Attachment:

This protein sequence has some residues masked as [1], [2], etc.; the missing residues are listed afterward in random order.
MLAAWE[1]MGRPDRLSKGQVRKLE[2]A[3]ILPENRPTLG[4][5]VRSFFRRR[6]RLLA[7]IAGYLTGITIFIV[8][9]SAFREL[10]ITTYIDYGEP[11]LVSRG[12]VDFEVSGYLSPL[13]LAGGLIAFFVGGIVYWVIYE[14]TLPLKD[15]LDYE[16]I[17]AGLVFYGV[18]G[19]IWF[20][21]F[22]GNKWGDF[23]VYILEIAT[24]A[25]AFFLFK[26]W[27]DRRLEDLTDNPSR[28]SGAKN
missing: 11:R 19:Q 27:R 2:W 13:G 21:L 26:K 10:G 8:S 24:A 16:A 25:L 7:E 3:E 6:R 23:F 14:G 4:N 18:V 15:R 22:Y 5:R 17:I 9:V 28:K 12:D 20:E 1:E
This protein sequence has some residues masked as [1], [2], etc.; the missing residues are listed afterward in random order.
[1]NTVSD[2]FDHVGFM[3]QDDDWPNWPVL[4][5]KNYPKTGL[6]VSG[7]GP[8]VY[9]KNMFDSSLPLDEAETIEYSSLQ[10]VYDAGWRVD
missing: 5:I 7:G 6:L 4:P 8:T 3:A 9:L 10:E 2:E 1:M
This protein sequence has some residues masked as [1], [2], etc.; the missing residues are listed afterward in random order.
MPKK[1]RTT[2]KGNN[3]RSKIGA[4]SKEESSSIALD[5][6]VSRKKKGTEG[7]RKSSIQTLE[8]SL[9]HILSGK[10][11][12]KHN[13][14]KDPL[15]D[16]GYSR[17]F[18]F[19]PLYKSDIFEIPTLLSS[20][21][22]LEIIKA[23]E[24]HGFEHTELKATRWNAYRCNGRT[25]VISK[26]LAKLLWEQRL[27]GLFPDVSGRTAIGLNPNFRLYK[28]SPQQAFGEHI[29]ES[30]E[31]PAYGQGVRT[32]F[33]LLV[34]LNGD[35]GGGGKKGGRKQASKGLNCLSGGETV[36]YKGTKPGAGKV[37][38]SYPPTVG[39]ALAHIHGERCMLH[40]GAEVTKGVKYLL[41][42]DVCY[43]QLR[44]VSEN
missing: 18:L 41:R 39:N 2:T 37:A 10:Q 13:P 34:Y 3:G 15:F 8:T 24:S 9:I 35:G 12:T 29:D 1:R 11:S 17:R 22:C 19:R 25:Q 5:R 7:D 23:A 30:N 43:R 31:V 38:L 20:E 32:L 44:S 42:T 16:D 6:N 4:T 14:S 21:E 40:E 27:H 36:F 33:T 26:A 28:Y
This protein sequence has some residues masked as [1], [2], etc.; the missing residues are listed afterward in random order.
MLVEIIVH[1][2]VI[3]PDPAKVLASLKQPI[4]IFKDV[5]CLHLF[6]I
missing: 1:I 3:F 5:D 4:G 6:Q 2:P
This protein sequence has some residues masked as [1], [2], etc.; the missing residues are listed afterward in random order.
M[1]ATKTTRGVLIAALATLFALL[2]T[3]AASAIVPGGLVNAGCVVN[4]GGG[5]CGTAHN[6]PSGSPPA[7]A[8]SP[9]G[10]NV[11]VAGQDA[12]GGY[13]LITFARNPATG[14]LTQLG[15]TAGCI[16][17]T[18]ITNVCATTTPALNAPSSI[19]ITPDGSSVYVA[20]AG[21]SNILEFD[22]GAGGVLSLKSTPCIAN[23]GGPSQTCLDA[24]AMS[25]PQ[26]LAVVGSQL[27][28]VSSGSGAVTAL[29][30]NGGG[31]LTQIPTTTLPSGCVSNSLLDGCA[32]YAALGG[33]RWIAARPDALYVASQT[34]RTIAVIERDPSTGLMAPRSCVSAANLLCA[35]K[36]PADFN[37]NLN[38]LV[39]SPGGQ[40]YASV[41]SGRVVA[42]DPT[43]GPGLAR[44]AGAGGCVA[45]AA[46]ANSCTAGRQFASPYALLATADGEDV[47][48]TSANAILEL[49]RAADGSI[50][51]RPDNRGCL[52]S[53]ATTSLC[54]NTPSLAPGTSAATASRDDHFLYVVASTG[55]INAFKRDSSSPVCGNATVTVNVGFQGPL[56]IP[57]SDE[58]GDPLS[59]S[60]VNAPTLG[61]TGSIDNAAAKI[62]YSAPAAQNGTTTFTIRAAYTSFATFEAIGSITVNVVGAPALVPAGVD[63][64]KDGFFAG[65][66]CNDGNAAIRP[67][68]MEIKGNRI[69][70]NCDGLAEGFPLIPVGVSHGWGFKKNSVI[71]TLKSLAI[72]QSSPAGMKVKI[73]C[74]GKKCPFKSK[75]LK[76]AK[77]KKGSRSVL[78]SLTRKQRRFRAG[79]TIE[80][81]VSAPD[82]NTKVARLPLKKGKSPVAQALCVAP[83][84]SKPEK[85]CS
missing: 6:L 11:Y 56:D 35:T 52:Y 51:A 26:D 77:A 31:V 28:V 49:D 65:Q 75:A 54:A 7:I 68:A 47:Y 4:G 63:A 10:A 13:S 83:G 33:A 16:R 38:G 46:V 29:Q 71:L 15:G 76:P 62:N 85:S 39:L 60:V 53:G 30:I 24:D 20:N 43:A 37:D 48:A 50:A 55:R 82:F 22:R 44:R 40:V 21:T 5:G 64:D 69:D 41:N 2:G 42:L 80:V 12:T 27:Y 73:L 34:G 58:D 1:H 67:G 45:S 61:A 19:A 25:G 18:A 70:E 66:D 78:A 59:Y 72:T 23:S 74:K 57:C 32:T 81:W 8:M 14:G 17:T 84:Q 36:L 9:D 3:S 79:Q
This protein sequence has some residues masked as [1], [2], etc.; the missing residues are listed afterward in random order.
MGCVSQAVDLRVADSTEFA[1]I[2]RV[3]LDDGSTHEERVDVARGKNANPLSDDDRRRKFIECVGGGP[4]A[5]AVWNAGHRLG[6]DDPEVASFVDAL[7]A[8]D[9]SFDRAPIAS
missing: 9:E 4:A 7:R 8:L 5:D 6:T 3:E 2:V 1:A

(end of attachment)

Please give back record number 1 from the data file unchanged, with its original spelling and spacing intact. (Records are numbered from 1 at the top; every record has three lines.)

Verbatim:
This protein sequence has some residues masked as [1], [2], etc.; the missing residues are listed afterward in random order.
MLAAWE[1]MGRPDRLSKGQVRKLE[2]A[3]ILPENRPTLG[4][5]VRSFFRRR[6]RLLA[7]IAGYLTGITIFIV[8][9]SAFREL[10]ITTYIDYGEP[11]LVSRG[12]VDFEVSGYLSPL[13]LAGGLIAFFVGGIVYWVIYE[14]TLPLKD[15]LDYE[16]I[17]AGLVFYGV[18]G[19]IWF[20][21]F[22]GNKWGDF[23]VYILEIAT[24]A[25]AFFLFK[26]W[27]DRRLEDLTDNPSR[28]SGAKN
missing: 11:R 19:Q 27:R 2:W 13:G 21:L 26:K 10:G 8:S 24:A 16:A 25:L 7:E 3:E 6:R 23:F 14:G 4:N 18:V 15:R 22:Y 5:R 17:I 9:V 28:K 12:D 20:E 1:E